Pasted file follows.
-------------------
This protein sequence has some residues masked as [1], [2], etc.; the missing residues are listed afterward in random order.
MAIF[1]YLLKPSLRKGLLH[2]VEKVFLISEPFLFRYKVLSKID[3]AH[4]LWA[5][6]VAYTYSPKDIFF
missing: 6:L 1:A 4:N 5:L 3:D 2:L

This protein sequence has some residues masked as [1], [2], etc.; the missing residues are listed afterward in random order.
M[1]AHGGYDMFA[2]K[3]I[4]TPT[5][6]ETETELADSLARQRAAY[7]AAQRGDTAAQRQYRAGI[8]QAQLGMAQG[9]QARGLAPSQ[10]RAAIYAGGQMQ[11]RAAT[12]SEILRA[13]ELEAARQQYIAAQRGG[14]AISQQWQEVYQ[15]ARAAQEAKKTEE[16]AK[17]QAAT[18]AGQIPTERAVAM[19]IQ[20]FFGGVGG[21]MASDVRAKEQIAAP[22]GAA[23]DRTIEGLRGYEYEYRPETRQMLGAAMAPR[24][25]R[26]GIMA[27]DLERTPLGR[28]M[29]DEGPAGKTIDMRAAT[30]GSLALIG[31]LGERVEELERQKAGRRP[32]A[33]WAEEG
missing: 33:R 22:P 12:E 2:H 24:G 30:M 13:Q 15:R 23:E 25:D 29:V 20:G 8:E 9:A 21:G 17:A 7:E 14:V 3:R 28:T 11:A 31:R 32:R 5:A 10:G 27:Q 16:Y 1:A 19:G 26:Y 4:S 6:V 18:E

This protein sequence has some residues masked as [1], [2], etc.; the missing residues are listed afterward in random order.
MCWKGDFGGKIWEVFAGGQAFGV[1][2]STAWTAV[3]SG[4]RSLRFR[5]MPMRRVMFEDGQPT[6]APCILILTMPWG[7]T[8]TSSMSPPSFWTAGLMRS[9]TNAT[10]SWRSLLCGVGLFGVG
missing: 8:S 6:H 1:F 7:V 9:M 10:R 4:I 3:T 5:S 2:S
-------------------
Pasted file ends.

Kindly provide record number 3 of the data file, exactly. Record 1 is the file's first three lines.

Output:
This protein sequence has some residues masked as [1], [2], etc.; the missing residues are listed afterward in random order.
MCWKGDFGGKIWEVFAGGQAFGV[1][2]STAWTAV[3]SG[4]RSLRFR[5]MPMRRVMFEDGQPT[6]APCILILTMPWG[7]T[8]TSSMSPPSFWTAGLMRS[9]TNAT[10]SWRSLLCGVGLFGVG
missing: 8:S 6:H 1:F 7:V 9:M 10:R 4:I 3:T 5:S 2:S